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Virus Adaptation by Manipulation of Host’s Gene Expression

AuthorsAgudelo-Romero, Patricia ; Carbonell Bejerano, Pablo; Pérez-Amador, Miguel A. ; Elena, Santiago F.
Issue Date11-Jun-2008
PublisherPublic Library of Science
CitationPLoS ONE 3/6: e2397 (2008)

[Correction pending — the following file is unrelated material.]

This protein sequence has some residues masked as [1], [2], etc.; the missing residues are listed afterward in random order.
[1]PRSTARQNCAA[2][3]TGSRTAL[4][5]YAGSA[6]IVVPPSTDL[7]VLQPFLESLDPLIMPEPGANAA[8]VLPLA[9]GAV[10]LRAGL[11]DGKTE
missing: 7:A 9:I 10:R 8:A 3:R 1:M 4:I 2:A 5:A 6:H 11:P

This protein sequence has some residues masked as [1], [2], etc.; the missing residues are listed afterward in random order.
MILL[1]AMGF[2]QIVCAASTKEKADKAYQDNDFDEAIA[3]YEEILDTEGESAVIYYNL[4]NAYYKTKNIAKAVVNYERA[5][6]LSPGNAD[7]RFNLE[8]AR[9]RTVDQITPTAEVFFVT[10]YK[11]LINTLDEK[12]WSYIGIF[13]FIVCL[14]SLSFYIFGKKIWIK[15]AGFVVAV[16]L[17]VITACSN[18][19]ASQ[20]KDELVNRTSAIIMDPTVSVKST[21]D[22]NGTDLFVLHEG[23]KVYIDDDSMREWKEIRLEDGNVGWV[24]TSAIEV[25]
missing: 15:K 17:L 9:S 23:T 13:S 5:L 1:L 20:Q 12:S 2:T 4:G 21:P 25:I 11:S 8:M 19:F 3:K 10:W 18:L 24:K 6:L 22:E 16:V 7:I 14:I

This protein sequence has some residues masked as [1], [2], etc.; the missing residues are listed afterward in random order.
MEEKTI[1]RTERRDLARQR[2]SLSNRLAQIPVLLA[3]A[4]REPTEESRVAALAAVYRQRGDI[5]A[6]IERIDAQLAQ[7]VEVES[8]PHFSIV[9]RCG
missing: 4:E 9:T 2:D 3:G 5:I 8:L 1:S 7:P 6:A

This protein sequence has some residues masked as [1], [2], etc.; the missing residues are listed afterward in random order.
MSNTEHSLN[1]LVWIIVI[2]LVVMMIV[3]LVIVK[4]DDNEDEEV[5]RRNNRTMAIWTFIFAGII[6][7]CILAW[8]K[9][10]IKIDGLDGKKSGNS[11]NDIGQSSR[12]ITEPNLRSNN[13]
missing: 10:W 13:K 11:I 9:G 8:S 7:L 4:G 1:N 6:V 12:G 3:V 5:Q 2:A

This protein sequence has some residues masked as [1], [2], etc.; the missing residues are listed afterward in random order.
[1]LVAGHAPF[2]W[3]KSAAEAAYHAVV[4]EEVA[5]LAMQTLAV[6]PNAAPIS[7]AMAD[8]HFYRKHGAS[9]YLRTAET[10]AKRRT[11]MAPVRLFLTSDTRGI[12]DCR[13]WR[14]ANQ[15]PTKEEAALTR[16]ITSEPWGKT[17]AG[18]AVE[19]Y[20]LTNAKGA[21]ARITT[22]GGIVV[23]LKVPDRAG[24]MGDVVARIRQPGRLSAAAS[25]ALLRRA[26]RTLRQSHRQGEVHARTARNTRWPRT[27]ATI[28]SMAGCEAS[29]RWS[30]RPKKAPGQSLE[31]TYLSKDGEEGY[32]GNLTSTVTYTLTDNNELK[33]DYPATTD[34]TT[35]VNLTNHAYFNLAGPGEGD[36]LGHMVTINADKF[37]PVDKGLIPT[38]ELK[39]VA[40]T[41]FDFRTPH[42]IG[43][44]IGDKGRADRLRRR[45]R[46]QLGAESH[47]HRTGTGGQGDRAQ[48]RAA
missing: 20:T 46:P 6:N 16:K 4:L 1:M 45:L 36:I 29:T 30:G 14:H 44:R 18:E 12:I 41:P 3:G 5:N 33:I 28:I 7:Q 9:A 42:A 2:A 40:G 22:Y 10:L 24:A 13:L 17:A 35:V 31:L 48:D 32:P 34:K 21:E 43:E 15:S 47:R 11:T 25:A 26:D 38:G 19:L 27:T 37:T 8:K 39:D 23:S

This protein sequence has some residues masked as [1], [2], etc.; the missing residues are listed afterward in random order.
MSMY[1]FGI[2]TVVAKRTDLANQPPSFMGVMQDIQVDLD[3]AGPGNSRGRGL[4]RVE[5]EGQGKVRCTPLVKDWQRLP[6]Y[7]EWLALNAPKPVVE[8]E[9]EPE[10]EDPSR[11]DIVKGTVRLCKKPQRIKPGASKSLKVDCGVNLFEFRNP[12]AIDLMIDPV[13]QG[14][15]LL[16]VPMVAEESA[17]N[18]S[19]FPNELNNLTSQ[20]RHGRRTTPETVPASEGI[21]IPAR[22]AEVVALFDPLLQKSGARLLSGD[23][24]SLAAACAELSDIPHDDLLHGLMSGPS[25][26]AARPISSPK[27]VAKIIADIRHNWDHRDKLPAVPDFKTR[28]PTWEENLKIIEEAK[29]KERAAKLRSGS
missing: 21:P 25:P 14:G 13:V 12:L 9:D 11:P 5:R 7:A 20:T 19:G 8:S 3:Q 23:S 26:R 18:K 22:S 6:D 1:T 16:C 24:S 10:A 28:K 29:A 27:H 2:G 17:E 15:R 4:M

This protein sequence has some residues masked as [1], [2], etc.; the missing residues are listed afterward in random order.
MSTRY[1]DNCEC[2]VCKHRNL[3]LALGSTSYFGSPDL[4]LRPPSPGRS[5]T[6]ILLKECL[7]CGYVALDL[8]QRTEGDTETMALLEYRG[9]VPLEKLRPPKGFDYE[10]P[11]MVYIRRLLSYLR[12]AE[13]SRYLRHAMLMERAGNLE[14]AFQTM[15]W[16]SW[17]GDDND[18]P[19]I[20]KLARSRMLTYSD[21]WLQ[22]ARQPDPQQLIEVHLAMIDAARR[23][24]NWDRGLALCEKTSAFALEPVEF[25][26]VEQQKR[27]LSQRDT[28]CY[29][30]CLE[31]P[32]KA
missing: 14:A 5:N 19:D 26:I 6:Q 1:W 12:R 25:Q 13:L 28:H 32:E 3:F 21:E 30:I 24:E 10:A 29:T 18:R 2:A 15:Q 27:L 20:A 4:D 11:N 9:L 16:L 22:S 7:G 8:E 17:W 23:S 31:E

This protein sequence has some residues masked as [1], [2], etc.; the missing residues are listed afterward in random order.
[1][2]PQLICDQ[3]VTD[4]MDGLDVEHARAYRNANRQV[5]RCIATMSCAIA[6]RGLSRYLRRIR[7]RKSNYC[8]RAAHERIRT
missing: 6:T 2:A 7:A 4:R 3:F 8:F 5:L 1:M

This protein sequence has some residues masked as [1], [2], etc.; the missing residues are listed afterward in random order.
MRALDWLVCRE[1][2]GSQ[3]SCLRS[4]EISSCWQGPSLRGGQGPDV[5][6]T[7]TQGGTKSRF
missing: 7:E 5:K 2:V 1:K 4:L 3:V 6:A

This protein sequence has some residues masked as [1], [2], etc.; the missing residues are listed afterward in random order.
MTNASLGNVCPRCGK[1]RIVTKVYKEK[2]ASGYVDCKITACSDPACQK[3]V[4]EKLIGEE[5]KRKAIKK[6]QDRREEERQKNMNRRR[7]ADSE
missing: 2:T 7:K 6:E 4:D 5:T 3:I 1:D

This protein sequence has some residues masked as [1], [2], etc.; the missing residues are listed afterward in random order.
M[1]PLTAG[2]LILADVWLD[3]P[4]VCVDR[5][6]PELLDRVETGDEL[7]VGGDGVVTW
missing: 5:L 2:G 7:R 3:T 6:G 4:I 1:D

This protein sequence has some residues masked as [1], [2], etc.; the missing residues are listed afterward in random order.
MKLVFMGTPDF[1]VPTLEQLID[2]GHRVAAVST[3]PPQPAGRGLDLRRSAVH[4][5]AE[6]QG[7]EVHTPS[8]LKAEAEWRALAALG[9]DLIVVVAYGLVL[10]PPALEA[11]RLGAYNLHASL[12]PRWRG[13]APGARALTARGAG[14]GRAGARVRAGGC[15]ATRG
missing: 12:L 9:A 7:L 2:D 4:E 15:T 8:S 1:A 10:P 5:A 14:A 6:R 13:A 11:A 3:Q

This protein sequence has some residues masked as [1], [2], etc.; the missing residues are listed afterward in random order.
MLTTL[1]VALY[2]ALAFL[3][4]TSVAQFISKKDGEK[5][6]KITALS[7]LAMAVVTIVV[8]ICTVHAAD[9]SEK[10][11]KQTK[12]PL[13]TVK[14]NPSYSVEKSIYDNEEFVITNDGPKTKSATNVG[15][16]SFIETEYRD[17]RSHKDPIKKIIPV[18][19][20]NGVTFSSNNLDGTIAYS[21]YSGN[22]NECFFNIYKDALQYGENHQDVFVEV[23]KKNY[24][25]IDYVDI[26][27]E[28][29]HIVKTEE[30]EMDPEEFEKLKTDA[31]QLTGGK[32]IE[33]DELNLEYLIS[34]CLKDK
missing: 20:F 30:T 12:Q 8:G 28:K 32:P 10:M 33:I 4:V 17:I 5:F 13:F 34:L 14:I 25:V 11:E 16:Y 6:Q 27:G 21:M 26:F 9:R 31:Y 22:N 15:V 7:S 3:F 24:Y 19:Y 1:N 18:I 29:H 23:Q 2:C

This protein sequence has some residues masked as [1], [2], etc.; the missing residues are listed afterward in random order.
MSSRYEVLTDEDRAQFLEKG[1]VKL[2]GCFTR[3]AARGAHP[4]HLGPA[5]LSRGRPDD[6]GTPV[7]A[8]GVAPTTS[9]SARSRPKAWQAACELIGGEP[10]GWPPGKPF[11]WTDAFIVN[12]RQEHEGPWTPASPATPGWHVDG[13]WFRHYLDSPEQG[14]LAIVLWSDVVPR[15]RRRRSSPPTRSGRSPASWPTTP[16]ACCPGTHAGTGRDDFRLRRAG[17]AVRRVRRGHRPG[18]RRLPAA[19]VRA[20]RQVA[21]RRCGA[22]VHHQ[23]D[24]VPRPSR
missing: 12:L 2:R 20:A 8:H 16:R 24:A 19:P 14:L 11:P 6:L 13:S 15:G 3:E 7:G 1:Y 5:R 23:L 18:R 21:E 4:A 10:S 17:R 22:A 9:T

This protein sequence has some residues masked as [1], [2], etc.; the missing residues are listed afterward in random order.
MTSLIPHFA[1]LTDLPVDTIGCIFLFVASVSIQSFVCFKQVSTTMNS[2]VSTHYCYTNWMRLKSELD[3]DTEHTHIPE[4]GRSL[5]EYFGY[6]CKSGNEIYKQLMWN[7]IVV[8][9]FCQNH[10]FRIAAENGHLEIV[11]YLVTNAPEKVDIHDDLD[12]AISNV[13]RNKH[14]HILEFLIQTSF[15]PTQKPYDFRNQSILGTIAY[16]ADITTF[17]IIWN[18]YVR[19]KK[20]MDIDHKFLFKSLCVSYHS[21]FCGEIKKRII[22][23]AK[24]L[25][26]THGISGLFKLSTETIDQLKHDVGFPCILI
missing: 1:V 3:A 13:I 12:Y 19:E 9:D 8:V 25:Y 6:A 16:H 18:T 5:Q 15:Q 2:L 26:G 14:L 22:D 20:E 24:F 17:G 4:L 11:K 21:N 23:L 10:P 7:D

AbstractViruses adapt to their hosts by evading defense mechanisms and taking over cellular metabolism for their own benefit. Alterations in cell metabolism as well as side-effects of antiviral responses contribute to symptoms development and virulence. Sometimes, a virus may spill over from its usual host species into a novel one, where usually will fail to successfully infect and further transmit to new host. However, in some cases, the virus transmits and persists after fixing beneficial mutations that allow for a better exploitation of the new host. This situation would represent a case for a new emerging virus. Here we report results from an evolution experiment in which a plant virus was allowed to infect and evolve on a naı¨ve host. After 17 serial passages, the viral genome has accumulated only five changes, three of which were nonsynonymous. An amino acid substitution in the viral VPg protein was responsible for the appearance of symptoms, whereas one substitution in the viral P3 protein the epistatically contributed to exacerbate severity. DNA microarray analyses show that the evolved and ancestral viruses affect the global patterns of host gene expression in radically different ways. A major difference is that genes involved in stress and pathogen response are not activated upon infection with the evolved virus, suggesting that selection has favored viral strategies to escape from host defenses.
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